Talking Back: Thinking Feminist, Thinking Black

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South End Press, 1989 - Social Science - 184 pages
4 Reviews
bell hooks writes about the meaning of feminist consciousness in daily life and about self-recovery, about overcoming white and male supremacy, and about intimate relationships, exploring the point where the public and private meet.
 

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User Review  - mbowen - LibraryThing

I'm one of those individuals who believes that frued was a fraud. and i might be indulging in some essentialist solopsism when i assert that there was never anything he said that would or could be of ... Read full review

Talking back: thinking feminist, thinking black

User Review  - Not Available - Book Verdict

Activist/academician hooks ( Ain't I a Woman: Black Women & Feminism and Feminist Theory: From Margin to Center ) has here collected 23 of her angry, intelligent, critical, and compelling essays on ... Read full review

Contents

some opening remarks
1
talking back
5
coming to voice
10
a transformational politic
19
on selfrecovery
28
a radical agenda
35
ethical issues
42
toward a revolutionary feminist pedagogy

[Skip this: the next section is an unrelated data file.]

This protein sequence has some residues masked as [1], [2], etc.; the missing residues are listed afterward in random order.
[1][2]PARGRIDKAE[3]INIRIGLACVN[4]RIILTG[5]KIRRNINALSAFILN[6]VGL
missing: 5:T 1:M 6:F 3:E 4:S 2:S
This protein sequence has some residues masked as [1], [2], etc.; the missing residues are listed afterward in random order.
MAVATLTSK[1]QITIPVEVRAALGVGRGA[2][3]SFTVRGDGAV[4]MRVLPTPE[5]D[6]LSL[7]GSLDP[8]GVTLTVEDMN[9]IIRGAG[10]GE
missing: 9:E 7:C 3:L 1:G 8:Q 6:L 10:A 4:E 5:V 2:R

49
a comment
105
a comment
112
homophobia in black communities
120
a comment
127
a feminist comment
134
creating more space
142
looking back
148
writing autobiography
155

reflections on graduate school
55
education as the practice of freedom
62
class and education
73
a feminist perspective
84
a comment
92
a comment
98
on using a pseudonym
160
interview
167
black women and feminism
177
bibliography
183
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About the author (1989)

Bell Hooks was born Gloria Watkins on September 25, 1952. She grew up in a small Southern community that gave her a sense of belonging as well as a sense of racial separation. She has degrees from Stanford University, the University of Wisconsin, and the University of California at Santa Cruz. She has served as a noted activist and social critic and has taught at numerous colleges. Hooks uses her great-grandmother's name to write under as a tribute to her ancestors. Hooks writes daring and controversial works that explore African-American female identities. In works such as Ain't I a Woman: Black Women and Feminism and Talking Back: Thinking Feminist, Thinking Black, she points out how feminism works for and against black women. Oppressed since slavery, black women must overcome the dual odds of race and gender discrimination to come to terms with equality and self-worth.

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